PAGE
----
Mystery Photo: McDowell Sisters

This old cabinet card photo, for sale on eBay, was shot in Duluth. Several details are provided, but some mysteries persist.

The corner of the card is torn off, so we only know that the Duluth-based photography studio responsible for the image was the something Brothers.

Writing on the back of the card tells us the gals in the photo are “sisters of McDowell family,” identifying them from left to right as: “Mama, Aunt Stella Page, Tressie McDowell, Aunt Dora and Aunt Maude Johnson. Since the photo is likely more than a century old, even little Tressie is almost certainly deceased. Did any of these McDowell sisters leave more of a historical mark on Duluth than this image? Well, that’s our primary mystery.

4 Comments

Ghist1

about 9 months ago

I did some looking yesterday in City Directories and on Ancestry, but didn't find much clearly about this family. Perhaps they were just visiting Duluth from elsewhere for their photo.

Ghist1

about 9 months ago

The photographer was likely Boyer Bros, based on this other card with similar script.
  

hbh1

about 9 months ago

I was a bit haphazard in my search, so information is just a sketch:

The family had a farm in Olivet, Wis. Parents were named William and Mary McDowell. William served in the Civil War and was in a POW camp in Arkansas. I haven't looked through the directories, but if they lived in the Twin Ports at all, I'm betting it was in Superior, and only briefly.

The whole family including grandparents appears to have moved to Portland Oregon circa 1900, where daddy became a logger. (These girls also had at least two brothers, William and Clarence.)  Essie McDowell McCollum is the "Mama" in this photo, born 1867, died 1919. Stella was born in 1882 and married Henry Joseph Page in Superior right before they all moved; he was a painter. Maude McDowell Johnson was born in 1878 and died in 1941. Dora Belle McDowell McDougall married a man who drove a laundry truck. Tressa/Tressie McDowell Simonsen was born in 1890, married Dalles Simonsen, who eventually became a newspaper editor in Washington state.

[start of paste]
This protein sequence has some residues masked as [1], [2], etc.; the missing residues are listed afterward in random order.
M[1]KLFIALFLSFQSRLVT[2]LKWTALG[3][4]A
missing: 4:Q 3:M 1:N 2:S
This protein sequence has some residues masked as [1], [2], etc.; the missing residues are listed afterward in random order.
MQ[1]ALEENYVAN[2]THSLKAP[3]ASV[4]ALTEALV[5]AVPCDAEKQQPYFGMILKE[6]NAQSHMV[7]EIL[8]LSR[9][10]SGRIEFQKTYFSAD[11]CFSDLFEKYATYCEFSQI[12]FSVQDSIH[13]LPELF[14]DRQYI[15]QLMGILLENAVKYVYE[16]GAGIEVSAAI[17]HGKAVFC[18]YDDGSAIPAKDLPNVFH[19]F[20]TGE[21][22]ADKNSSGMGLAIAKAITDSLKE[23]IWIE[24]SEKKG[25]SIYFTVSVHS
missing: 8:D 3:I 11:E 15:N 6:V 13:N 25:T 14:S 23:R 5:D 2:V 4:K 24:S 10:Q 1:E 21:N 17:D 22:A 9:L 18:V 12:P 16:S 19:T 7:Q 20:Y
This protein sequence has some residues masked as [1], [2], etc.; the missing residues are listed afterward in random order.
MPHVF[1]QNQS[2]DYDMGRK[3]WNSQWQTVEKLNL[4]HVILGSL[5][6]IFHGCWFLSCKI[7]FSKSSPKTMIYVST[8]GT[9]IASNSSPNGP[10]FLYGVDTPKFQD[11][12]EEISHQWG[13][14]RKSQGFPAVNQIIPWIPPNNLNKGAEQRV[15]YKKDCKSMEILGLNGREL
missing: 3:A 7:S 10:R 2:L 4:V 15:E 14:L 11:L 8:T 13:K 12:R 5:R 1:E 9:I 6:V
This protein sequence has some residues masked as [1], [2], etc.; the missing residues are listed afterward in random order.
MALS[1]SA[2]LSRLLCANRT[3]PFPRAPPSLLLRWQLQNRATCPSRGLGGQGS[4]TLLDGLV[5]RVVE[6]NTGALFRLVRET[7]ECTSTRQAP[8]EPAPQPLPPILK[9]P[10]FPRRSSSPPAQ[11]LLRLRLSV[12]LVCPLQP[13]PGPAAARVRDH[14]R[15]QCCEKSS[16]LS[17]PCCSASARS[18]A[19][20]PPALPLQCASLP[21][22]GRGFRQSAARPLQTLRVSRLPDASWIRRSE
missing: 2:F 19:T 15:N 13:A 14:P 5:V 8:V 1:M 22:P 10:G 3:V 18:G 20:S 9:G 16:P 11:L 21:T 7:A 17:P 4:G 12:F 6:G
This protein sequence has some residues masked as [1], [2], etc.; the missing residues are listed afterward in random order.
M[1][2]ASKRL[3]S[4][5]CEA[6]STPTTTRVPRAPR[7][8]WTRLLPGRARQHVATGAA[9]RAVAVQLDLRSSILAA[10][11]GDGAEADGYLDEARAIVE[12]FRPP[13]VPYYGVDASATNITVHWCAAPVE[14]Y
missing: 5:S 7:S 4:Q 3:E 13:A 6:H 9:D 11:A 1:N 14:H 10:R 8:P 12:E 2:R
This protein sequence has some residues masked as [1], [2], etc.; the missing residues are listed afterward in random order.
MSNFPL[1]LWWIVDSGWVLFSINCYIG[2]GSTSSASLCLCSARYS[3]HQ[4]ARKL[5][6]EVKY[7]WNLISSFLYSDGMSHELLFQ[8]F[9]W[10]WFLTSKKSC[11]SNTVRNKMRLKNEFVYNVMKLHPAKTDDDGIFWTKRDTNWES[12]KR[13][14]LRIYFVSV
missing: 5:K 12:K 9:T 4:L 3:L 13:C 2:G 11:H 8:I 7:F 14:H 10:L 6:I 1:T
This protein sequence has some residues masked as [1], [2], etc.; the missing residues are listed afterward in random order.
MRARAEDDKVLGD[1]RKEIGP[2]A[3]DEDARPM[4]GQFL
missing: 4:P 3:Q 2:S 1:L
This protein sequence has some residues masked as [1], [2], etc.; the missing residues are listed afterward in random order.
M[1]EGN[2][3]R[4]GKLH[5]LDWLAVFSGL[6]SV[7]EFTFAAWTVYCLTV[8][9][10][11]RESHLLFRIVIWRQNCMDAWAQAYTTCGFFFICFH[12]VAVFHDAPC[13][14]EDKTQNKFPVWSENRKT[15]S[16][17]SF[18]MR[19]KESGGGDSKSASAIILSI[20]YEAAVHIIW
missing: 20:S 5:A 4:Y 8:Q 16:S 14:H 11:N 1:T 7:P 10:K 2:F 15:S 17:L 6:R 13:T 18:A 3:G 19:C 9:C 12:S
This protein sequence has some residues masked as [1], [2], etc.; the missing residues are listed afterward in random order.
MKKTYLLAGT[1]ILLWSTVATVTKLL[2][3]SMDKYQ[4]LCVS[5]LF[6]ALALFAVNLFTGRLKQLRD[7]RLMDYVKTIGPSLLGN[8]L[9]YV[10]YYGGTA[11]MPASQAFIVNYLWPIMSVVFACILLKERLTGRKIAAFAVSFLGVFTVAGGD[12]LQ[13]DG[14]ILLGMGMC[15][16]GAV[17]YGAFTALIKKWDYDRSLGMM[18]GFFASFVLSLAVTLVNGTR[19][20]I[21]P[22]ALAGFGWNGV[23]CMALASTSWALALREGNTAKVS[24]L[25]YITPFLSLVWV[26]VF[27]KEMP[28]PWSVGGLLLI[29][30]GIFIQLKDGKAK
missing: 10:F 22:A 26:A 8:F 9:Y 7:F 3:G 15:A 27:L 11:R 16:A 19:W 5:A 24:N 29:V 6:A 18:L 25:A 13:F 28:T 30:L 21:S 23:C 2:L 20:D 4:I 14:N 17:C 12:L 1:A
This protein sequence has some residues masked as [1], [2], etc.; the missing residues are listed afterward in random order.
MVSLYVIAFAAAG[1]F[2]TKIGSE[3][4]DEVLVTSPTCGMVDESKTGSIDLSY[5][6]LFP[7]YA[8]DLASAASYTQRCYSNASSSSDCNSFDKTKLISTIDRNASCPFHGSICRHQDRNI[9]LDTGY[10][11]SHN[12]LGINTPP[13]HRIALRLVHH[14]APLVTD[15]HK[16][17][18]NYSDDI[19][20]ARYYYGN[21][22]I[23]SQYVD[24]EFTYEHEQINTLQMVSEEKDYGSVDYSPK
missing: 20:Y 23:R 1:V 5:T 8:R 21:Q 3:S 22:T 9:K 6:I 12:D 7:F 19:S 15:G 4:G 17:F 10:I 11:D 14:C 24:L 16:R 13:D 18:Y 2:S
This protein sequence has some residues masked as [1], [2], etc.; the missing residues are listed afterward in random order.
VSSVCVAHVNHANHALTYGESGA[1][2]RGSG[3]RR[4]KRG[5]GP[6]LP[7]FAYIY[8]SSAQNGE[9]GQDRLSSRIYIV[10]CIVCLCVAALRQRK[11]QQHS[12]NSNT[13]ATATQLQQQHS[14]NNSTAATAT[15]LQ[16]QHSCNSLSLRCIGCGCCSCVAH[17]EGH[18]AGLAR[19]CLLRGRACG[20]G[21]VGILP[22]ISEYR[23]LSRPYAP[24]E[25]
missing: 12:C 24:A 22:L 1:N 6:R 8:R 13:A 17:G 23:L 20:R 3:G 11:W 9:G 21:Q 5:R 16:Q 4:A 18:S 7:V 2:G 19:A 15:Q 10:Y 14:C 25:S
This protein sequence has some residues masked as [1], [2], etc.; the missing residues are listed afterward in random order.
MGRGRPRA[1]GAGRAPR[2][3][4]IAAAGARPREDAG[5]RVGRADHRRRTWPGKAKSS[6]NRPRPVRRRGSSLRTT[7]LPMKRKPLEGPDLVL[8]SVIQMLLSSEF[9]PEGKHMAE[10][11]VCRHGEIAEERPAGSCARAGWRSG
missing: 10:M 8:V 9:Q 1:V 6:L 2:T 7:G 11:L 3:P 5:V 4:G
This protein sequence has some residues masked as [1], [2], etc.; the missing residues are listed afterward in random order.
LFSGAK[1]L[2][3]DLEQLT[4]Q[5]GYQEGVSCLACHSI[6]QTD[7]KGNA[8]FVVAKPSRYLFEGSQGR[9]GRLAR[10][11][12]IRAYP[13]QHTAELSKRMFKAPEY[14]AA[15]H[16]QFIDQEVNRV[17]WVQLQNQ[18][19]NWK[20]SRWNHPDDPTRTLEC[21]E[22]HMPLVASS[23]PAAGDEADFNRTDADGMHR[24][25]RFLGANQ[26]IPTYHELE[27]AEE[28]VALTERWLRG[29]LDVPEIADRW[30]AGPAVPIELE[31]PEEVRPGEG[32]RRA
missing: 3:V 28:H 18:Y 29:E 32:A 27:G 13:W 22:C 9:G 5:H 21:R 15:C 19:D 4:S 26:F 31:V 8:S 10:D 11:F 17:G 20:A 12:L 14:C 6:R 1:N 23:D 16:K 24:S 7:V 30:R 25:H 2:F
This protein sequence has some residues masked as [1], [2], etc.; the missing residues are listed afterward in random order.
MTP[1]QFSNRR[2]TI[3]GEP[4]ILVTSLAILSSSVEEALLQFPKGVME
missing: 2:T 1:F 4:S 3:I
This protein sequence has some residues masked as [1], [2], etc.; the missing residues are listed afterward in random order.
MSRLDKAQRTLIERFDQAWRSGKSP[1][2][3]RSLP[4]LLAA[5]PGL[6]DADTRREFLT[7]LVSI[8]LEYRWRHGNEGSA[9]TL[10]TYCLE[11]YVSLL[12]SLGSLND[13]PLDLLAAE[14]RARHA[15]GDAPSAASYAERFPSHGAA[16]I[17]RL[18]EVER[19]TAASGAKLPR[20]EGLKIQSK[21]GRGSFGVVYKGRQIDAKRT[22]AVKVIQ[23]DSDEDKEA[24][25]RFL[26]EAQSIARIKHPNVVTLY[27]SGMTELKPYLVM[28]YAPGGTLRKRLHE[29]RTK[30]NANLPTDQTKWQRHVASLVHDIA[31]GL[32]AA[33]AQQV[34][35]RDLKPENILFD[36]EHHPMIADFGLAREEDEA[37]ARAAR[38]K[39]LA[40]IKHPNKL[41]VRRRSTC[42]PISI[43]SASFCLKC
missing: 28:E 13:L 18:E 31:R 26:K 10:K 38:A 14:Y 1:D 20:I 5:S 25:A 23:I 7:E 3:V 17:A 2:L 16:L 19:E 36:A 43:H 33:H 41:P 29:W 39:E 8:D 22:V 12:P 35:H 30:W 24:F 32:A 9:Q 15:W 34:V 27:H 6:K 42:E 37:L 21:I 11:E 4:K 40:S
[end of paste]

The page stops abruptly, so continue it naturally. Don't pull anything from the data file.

Paul Lundgren

about 9 months ago

According to the Archive of Early Minnesota Photographers on the Shadows & Light website, the Boyer Brothers were Norwegian immigrants Hans R. Boyer, Henry Boyer and Robert H. Boyer. They had studios at 428 Ogden Avenue in Superior and 209 W. Superior St. in Duluth beginning around 1888. 

Over the years that followed they had other partners and locations. The Directory of Minnesota Photographers lists the studio names Boyer Brothers & Rose, Larss & Boyer Brothers and Lennes & Boyer, and offers the addresses 211 W. Superior St. and 22 W. Superior St., noting also that at the end of their careers, circa 1909, the studio location was 102 W. Superior St. over a 5- and 10-cent store.

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